- Schools are tapping into data analytics to do deep dives into how students and teachers are performing, with computer programs letting schools personalize follow up work for a specific pupil or help others move along faster.
- The data is also being used to assess teachers, determining who is less “effective” and assigning them additional training, writes Ed Tech Magazine — and teachers with students who do well on assessments, for example, can also earn bonuses.
- As districts spend more money on technology, from laptops and other devices to faster Wi-Fi, they want to know these tools are effective, and analytics can help them pull individual details while also finding larger trends to know their investments are turning into better learning outcomes for students.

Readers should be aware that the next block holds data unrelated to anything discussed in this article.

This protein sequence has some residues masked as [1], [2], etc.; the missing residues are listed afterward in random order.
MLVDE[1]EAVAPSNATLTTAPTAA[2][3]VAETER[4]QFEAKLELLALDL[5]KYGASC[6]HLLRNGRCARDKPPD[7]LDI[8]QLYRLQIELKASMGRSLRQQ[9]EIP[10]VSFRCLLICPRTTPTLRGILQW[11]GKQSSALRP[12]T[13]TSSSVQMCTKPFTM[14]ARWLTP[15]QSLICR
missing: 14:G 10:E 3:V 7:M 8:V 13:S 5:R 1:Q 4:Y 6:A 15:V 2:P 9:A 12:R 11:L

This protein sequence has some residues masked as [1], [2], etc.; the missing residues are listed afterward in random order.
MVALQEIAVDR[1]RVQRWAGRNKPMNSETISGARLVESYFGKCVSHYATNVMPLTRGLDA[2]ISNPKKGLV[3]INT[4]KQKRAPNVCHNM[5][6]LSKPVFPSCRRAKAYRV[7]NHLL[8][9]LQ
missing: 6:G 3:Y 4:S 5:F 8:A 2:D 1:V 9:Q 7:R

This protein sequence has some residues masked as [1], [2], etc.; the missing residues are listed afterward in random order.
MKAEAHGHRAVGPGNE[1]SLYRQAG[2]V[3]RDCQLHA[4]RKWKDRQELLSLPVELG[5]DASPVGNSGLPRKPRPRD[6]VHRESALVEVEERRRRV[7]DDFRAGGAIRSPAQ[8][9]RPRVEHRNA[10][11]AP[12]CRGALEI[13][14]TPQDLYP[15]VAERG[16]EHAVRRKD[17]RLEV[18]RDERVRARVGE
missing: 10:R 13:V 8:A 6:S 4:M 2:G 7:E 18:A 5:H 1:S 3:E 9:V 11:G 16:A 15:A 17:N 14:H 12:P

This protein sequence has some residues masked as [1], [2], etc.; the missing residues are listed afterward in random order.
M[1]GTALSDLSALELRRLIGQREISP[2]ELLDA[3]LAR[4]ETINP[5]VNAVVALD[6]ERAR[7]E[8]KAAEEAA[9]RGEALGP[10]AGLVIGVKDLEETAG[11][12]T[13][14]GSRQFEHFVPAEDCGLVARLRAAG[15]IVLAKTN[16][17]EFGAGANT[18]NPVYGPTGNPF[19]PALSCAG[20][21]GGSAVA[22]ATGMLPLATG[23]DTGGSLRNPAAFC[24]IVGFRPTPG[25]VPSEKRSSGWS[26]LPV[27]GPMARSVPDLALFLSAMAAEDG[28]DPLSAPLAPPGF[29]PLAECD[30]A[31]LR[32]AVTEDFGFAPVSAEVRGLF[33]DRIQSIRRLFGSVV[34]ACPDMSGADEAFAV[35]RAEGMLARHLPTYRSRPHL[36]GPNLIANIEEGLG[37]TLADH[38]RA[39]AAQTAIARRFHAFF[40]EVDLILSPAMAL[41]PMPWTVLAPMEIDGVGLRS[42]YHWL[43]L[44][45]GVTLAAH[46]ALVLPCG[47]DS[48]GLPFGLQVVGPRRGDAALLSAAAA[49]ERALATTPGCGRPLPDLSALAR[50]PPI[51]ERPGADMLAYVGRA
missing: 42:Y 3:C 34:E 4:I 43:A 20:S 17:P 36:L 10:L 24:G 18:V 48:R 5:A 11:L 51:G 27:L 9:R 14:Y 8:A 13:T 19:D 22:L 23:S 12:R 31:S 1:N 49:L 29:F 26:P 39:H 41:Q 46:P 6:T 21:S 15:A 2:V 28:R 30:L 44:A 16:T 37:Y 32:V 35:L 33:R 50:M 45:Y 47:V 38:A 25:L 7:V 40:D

By the time they’re in the third grade, children are well-schooled on assessments and how they are measured against the scores. Data is a normal part of any K-12 education, but it only tells part of the story. Districts can lean too heavily on numbers when making decisions, from designing curriculum based on student performance to deciding which students will get promoted — or won’t.
States are already pushing back, using assessments as guideposts, as they’re ideally meant to be, rather than as the element. New York State, for example, now gives students as much time as they need on the state English Language Arts, math and science tests they take through the 8th-grade, and scores are just one deciding factor in whether a student is allowed to move up with their classmates.
Data by itself is not bad. Information helps administrators build the best education they can for their students. But numbers are only a snapshot, a moment in time, which is why they should be used as a part of the solution when crafting a curriculum that educates the whole child.